As before, the blog “Southern Flaggers” offered the claim that the VMFA was in violation of Virginia state law when it acted as it did. Yet, although the Virginia Flaggers have been around for four and a half years, the organization has failed to fight for the rights of Confederate heritage by filing a lawsuit. They have raised money for more flagpoles and flags, and raised money to defend Tripp Lewis when Lewis ran afoul of the law, but they have failed to raise money to battle the VMFA in court. That is a clear demonstration of the group’s priorities: spectacle over substance. Nor have we seen either the Sons of Confederate Veterans or the Southern Legal Research Center, led by Kirk David Lyons, take legal action. This is a rather limp defense of Confederate heritage, suggesting that some folks don’t want to put their money where their mouth is. Perhaps all they want to do is to walk the sidewalks and run their mouths.

Confederate heritage deserves better … although critics of Confederate heritage smile when such tomfoolery is passed off as defending Confederate heritage. After all, isn’t it time for another prom dress lawsuit?

The failure of the Virginia Flaggers and other Confederate heritage groups to take effective action against the VMFA suggests that the real weakness in the movement is internal, not external. Kevin Levin has written that more and more people are turning their backs on a fading Confederate heritage. He may be right, although I don’t care to make such predictions. I’ve already offered my take on this issue. But what has happened at the Confederate War Memorial Chapel … and what has not happened … testifies to the ineffectiveness of Confederate heritage groups and their failure to take meaningful action to protect what they claim to prize so dearly.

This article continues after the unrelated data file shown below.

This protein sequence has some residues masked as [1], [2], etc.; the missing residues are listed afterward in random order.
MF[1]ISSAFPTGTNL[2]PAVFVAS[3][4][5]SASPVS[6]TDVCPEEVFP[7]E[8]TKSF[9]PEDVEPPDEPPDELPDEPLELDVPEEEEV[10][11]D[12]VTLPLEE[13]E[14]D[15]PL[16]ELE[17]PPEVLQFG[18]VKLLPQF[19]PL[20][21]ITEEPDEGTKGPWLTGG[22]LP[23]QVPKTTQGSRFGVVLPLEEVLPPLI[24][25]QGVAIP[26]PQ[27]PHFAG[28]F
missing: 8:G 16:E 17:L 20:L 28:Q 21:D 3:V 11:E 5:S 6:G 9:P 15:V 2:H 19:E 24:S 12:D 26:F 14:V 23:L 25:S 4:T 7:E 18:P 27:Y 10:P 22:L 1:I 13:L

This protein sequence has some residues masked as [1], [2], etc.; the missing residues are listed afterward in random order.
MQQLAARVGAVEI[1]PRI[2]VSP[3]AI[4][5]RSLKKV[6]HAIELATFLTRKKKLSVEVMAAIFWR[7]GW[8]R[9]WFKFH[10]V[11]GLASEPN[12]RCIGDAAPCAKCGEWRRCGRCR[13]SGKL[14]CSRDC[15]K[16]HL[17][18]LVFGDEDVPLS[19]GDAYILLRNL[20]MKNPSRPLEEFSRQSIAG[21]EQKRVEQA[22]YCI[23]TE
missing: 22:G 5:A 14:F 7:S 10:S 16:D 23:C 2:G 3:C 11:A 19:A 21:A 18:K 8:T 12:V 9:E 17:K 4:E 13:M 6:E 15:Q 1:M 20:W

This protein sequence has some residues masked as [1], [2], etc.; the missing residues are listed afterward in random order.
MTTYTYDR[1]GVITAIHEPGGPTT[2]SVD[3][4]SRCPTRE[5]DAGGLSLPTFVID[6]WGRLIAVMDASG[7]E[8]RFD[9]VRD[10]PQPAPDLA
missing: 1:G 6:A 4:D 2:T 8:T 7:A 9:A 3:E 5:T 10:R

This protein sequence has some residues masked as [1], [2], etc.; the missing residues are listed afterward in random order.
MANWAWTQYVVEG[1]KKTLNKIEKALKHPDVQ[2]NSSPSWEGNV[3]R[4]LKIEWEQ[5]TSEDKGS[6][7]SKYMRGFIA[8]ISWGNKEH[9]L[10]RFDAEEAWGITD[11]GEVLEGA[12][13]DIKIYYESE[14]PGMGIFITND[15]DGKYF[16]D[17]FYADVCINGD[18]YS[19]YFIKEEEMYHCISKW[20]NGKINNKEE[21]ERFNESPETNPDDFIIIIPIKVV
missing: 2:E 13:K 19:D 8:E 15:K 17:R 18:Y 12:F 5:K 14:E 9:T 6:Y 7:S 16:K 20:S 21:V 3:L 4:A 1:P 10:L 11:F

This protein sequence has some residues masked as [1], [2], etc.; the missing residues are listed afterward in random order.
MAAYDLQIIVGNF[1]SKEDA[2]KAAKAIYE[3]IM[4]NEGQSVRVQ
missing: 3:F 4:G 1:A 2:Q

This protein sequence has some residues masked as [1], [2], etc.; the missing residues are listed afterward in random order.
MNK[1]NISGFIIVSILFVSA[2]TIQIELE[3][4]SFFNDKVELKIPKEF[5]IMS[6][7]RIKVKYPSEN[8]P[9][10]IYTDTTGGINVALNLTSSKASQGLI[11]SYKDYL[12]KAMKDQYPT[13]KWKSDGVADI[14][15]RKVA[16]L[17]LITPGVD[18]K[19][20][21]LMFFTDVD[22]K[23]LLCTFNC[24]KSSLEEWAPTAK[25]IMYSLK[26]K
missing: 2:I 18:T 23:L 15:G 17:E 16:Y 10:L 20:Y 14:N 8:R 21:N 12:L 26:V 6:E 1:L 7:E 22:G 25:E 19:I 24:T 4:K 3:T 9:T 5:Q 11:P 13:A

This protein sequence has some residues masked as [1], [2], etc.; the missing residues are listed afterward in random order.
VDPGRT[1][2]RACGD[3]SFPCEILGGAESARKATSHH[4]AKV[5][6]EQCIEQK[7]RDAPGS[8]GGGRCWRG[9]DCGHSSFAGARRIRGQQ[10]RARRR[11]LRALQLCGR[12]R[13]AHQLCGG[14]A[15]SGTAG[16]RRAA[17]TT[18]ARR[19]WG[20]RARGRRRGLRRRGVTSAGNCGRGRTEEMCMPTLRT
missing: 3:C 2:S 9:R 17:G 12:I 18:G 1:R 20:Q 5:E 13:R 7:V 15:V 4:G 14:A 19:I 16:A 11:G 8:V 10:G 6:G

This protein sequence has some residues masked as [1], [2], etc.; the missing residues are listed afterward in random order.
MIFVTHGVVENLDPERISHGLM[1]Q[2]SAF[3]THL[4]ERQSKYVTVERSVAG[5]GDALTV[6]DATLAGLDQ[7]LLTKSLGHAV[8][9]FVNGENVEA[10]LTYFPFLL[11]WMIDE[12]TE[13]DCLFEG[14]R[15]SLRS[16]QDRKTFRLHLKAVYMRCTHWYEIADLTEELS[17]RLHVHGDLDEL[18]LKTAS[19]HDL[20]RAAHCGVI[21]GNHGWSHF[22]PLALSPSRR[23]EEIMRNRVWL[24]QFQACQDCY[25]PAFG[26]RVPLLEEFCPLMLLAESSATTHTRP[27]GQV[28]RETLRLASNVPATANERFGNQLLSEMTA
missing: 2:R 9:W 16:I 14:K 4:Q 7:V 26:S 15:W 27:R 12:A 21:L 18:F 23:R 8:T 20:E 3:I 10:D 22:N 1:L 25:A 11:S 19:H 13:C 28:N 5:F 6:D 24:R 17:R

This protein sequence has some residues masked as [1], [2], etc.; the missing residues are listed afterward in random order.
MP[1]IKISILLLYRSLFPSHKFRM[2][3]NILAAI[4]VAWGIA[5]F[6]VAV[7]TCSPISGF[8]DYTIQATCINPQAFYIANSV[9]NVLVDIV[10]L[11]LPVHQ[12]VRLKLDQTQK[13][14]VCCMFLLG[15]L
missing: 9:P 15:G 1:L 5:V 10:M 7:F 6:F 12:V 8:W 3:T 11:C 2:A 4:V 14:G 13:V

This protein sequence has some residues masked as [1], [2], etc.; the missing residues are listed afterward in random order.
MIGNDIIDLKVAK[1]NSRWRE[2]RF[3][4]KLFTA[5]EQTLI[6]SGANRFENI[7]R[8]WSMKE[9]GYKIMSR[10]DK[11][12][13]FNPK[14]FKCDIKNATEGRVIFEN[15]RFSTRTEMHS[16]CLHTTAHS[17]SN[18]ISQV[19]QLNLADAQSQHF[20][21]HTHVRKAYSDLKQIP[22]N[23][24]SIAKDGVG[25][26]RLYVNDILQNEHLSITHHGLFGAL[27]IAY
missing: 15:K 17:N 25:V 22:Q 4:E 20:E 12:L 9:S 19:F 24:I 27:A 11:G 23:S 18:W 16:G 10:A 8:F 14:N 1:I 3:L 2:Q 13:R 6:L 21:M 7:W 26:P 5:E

There are those people who think that certain Confederate heritage groups are their own worst enemies. There are other critics who claim that they are the unwitting allies of their critics, almost as if they are a false flag operation (pun intended). What seems clear is that the case of the Confederate War Memorial Chapel clearly demonstrates the inability of certain people to effect meaningful and lasting change.

Nothing to see here, folks … just move along.